According to a new study by John Burns Consulting, $83 billion in home sales, or 414,000 homes, won’t happen this year that otherwise could have, which equates to roughly eight percent loss in all home sales.
Talk about a missed opportunity.
The firm estimates that consumers’ high student loan debt is the obstacle to this $83B in sales, finding that for every $250 per month in student loan debt that consumers owed, their home purchasing power decreased by a whopping $44,000.
The study notes that there are over 5.9 million consumers under the age of 40 that are in that $250/mo bracket, packing quite a punch against the housing market.
Who is priced out of the market altogether?
So if $250 a month in repaying student loans has that much of an impact, what of those consumers who pay more? The report indicates that households repaying $750 per month or more toward student loans are completely priced out of the housing market.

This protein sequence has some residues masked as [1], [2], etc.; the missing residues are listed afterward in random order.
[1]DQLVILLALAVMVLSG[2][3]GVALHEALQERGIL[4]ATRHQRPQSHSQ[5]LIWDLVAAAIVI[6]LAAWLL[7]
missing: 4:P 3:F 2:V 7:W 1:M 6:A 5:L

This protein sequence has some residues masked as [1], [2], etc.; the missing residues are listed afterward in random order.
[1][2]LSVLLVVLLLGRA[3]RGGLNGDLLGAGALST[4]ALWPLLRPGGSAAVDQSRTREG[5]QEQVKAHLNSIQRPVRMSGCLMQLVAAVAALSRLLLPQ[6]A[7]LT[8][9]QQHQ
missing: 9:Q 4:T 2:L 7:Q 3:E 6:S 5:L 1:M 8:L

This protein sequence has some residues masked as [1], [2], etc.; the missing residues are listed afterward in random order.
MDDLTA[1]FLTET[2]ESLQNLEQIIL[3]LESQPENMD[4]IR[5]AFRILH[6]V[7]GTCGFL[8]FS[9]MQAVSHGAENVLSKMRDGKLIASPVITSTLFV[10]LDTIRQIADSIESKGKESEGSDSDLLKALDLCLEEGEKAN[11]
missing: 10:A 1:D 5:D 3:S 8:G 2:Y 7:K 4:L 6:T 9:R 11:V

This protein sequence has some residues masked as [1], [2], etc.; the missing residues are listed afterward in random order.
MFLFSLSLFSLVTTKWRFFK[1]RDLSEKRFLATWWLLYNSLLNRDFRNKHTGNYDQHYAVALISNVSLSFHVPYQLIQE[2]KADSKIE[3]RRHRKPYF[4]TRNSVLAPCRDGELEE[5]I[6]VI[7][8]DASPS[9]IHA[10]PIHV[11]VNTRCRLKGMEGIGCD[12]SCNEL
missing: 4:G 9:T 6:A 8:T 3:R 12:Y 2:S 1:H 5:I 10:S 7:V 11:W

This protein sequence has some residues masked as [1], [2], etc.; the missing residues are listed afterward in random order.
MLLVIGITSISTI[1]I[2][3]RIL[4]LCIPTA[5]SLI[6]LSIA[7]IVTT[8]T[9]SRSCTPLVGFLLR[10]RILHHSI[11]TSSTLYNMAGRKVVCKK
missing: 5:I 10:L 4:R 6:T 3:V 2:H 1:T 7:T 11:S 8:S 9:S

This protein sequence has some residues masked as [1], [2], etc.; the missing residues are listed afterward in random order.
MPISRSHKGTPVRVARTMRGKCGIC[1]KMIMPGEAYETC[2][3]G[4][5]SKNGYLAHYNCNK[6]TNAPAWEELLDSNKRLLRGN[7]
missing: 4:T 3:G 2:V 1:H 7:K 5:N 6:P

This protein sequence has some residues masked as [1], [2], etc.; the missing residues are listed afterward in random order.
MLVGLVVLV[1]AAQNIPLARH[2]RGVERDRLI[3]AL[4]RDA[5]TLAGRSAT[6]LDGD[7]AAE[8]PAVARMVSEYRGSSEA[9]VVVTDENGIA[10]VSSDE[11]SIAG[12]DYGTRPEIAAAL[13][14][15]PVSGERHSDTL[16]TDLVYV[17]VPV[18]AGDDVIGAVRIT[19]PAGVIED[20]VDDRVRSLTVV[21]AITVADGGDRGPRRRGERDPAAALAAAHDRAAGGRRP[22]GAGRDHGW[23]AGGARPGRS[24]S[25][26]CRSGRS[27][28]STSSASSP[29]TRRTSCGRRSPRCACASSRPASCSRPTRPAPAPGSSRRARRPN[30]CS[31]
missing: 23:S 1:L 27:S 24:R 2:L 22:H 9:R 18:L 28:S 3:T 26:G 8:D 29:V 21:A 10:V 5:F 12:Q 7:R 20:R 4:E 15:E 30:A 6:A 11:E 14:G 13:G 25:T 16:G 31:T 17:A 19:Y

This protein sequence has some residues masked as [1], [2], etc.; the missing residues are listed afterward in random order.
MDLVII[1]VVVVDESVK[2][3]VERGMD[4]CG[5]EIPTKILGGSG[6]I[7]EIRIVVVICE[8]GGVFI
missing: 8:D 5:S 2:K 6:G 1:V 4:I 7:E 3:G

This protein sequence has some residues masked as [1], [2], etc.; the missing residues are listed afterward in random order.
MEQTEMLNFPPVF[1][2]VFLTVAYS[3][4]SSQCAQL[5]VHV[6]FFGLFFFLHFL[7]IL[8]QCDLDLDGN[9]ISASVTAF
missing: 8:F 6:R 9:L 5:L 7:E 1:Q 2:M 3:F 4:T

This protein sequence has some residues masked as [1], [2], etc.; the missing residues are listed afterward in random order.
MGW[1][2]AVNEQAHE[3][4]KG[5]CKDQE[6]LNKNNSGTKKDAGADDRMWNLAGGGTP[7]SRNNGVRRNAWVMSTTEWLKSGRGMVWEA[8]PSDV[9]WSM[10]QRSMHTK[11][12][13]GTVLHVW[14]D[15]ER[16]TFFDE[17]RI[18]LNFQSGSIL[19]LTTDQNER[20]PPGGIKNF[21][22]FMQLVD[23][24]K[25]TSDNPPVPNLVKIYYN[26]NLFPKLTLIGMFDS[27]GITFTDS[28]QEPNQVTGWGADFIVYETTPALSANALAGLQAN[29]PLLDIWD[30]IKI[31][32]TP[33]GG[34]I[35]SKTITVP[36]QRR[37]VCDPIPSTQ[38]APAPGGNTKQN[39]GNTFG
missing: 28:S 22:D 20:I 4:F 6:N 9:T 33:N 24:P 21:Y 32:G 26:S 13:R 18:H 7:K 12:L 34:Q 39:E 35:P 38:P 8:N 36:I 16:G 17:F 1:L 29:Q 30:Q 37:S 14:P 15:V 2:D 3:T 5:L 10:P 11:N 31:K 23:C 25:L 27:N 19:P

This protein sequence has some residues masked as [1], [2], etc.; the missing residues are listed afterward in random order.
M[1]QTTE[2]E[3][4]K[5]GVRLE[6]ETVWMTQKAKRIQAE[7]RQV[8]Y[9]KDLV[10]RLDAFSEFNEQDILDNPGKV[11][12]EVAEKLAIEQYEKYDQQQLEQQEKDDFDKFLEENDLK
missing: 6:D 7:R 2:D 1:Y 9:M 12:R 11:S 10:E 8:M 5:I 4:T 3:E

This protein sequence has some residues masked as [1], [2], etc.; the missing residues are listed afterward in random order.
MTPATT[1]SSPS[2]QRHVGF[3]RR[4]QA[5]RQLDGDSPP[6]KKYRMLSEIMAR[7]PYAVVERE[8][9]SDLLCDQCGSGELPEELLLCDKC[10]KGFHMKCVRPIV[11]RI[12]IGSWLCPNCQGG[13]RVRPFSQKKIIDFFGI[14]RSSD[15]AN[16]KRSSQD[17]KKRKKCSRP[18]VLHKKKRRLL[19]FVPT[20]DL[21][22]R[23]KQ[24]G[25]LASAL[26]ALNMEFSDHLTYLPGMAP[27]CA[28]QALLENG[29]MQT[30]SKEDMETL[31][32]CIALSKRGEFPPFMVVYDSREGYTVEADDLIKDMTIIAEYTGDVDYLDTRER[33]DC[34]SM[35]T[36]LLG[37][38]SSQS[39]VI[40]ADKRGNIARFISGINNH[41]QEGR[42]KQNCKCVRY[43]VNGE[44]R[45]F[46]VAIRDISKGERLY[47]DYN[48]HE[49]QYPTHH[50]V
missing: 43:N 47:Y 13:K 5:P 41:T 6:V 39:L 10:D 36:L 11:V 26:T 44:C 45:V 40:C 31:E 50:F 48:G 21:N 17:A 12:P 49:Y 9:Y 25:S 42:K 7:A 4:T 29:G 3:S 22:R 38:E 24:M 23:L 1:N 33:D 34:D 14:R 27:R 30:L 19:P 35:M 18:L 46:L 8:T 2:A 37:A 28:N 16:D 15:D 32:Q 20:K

“We actually think it’s pretty conservative,” said Rick Palacios, director of research at John Burns Consulting, tells the LA Times. “We’re only looking at people age 20 to 40. We know there’s a big chunk of households over age 40 who have student debt, too.”
But wait, there are more challenges
On the heels of news that cash investors are retreating and potential borrowers have a better shot at getting financed, it must also be noted that mortgage lenders no longer have to approve loans for buyers with debt exceeding 43 percent of their monthly gross income.
Additionally, the Federal Housing Administration is proposing student debt be taken into account, with current rules allowing this debt to be excluded for debt deferred for over a year when a lender assesses loan eligibility.
In other words, it could get even more difficult for first-time buyers to enter the market.
It’s not all bad news, though, as NAR President, Steve Brown notes, “Realtors applaud the recent policy change to eliminate post-payment interest charges on FHA-insured single-family mortgages. The prepayment penalty placed an unfair and unreasonable burden on consumers who already face high housing and closing costs.”
Lending rules and student debt are undoubtedly holding back the housing market and keeping first time buyers out of the market. This research is simply the first to put a dollar amount on the missed opportunities – 414k missed transactions is nothing to scoff at.